IN SOUTH AFRICA.
The East ' Herald' (South Africa) of October 27 states that " General De Wet and General Beyers have thrown off the mask of political opposition to the Government., and armed burghers in their name, have seized Government stores, made prisoners of Government officials, and have gone openly into rebellion against the Government of the cduntvv The men affected reside in the north of the Free States and in the west of the Transvaal."' The 'Herald' goes on to state that " General Botha stands by his pledge of loyalty. How do General De Wet and General Beyers stand? Why have they turned traitor? Judas Iscariot was a worthless man who sold his master for 30 pieces of silver. Ho was tempted by _ money. W r hat is the temptation to which General Do Wet and General Beyers have yielded '! Is there German gol 1 available? . . . To all of us South Africans thero is but one response to Urn treachery." The following from the news columns on Maritz's mode of operations:—The temporary occupation by Maritz of Kakamas, the well-known settlement on the Orange River, was inevitable; but the small force who were in garrison at the time when Maritz's defection was definitely announced gave the rebel leader more to do than he expected. It seems Maritz first of all, in his capacity as a commandant in the Defence Force, disarmed them on the plea that he needed all their rifles, as he was leaving them at Kakamas in order to lead a force against the German border. What subsequently happened is described as follows by the ' Cape Tirnes's ' correspondent at Carnarvon, who gives the gist of a conversation with one of the escaped garrison as follows: —" Maritz is a clog. He disarmed us all on the Friday, saying that as we were staying in Kenhardt he would need all rifles obtainable, to go to the border with. He went away, and was retnrning with about 700 Germans and traitors when we luckily heard of his approach, and going to the camp where he had lately had his men we—there were 38 of us all told—took all the rifles, armed ourselves, destroyed the others, took 10,000 rounds of ammunition, 70 horses, and ' did a guy ' in the night. But they were too quick for us, as we had to travel with donkey waggons, and they caught us up about 30 miles from Kenhardt the next night. We let them have it hot for about three hours, and then gave way. We got plenty of ammunition, etc., in Kenhardt, and went out into the veld and played the old De Wet game of hide and seek till wo got to here. And what a reception we got. The whole town turned out to meet us. In six days' retreat I had about 12 or 14 hours' sleep. W r c lost one man in the fight. I never want to bo in a moro exciting chase again, unless we are doing the chasing, instead of running. About 300 chased us for about 140 miles day and night, but, thanks to our scouts, we got safely here. As I said before, there were only 38 of us and 300 of them, and wo were first ambushed, and then chased, at the same time losing all our kit except what we stood in. We fought them for about three hours, but then had to scoot for fear of being surrounded." The same correspondent adds that if Maritz does not make tracks into German South-West he is likely to have a short life and a lively ono. Practically the whole countryside in the southern"parts of Calvinia, Fraserburg, Van Rhyn'* Dorp, and Carnarvon is out in pursuit of the freebooting traitor. Tho farmers are incensed at their sons having been misled into an adventure which is as foolish as :t is dishonorable.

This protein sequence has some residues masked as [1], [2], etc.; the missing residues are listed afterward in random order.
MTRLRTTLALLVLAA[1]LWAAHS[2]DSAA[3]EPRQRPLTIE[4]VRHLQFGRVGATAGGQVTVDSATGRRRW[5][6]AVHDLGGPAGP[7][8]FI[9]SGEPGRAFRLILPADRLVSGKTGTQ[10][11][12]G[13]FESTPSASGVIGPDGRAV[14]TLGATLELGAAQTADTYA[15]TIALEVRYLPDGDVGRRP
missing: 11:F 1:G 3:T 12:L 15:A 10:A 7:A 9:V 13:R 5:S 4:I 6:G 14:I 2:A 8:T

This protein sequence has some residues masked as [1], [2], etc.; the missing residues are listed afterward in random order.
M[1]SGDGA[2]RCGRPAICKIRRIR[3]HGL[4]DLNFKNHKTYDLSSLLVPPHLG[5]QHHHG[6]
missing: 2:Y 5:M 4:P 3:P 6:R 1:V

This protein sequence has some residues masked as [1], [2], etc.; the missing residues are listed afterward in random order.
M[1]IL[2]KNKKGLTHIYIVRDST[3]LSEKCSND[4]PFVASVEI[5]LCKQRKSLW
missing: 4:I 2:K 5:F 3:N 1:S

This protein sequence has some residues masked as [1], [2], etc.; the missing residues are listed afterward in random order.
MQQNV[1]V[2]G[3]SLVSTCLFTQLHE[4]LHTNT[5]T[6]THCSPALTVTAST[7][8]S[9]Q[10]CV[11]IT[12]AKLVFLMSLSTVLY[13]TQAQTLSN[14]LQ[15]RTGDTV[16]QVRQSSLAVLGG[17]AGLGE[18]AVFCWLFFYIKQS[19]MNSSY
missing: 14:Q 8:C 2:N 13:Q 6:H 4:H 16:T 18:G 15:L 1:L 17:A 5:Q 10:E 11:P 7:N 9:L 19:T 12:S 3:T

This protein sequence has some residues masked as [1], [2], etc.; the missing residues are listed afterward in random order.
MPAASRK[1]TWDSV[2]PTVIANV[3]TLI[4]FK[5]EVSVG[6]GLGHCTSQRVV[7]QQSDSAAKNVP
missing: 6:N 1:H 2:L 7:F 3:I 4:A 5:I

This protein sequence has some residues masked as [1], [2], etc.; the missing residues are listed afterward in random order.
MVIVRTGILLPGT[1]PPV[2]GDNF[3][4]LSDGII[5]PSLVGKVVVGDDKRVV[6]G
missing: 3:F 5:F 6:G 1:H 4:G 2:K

The following extract from Router's correspondent with Bret's force is also interesting:—ln connection with the capture by the Imperial Light Horse under Captain Rennie of a batch of 70 rebels reported on October 19, it inav now be stated that wc sustained one" casualty, Trooper Spencer of "A " Squadron, 1.L.H., being shot dead under dramatic circumstances. It appears that earlier in the day during a severe duststorm a partv of seven of the Imeprial Lij?ht Horse became detached from the main body mistaking their direction, and were surprised and captured by a patrol of the rebels Tho names of the seven were Sergeant* Fletcher and Threufal, Corporal Blake, Lance-corporal Cawdle, and Troopers Gronaux, Spencer, and Hartmann; Undor escort of five rebels onr men were being despatched to Maritz's camp, when Sergeant Fletcher conceived the idea of overpowering their guards. The plan was communicated to tho others, and at a given signal each man selected his nearest escort, simultaneously seizing their rifles and unhorsing them. All went well with the exception of Trooper Spencer's guardian, who proved too bulky to dislodge, and. in the ensuing tussle he contrived to point his rifle behind him and to' shoot poor Spencer dead. Spencer held a Browning pistol in his hand, which he had managed to. retain, but which for some inexplicable reason he neglected to usf The tables were successfully turned upon all the escort, including the man responsible for Spencer's death, and, reversing their direction, the plucky littio band of I.L.H safely brought their late captors into camp as prisoners.
Permanent link to this item
IN SOUTH AFRICA., Evening Star, Issue 15672, 10 December 1914
IN SOUTH AFRICA. Evening Star, Issue 15672, 10 December 1914
Using This Item
Allied Press Ltd is the copyright owner for the Evening Star. You can reproduce in-copyright material from this newspaper for non-commercial use under a Creative Commons New Zealand BY-NC-SA licence. This newspaper is not available for commercial use without the consent of Allied Press Ltd. For advice on reproduction of out-of-copyright material from this newspaper, please refer to the Copyright guide.